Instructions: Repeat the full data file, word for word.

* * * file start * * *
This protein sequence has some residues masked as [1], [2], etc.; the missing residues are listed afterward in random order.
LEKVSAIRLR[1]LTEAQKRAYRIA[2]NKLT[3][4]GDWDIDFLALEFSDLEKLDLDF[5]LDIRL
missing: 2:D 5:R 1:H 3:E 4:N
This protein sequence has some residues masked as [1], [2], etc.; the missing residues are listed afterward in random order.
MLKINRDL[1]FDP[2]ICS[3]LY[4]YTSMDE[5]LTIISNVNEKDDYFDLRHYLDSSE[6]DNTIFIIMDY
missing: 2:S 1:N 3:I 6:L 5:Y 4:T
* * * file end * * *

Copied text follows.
This protein sequence has some residues masked as [1], [2], etc.; the missing residues are listed afterward in random order.
LEKVSAIRLR[1]LTEAQKRAYRIA[2]NKLT[3][4]GDWDIDFLALEFSDLEKLDLDF[5]LDIRL
missing: 2:D 5:R 1:H 3:E 4:N
This protein sequence has some residues masked as [1], [2], etc.; the missing residues are listed afterward in random order.
MLKINRDL[1]FDP[2]ICS[3]LY[4]YTSMDE[5]LTIISNVNEKDDYFDLRHYLDSSE[6]DNTIFIIMDY
missing: 2:S 1:N 3:I 6:L 5:Y 4:T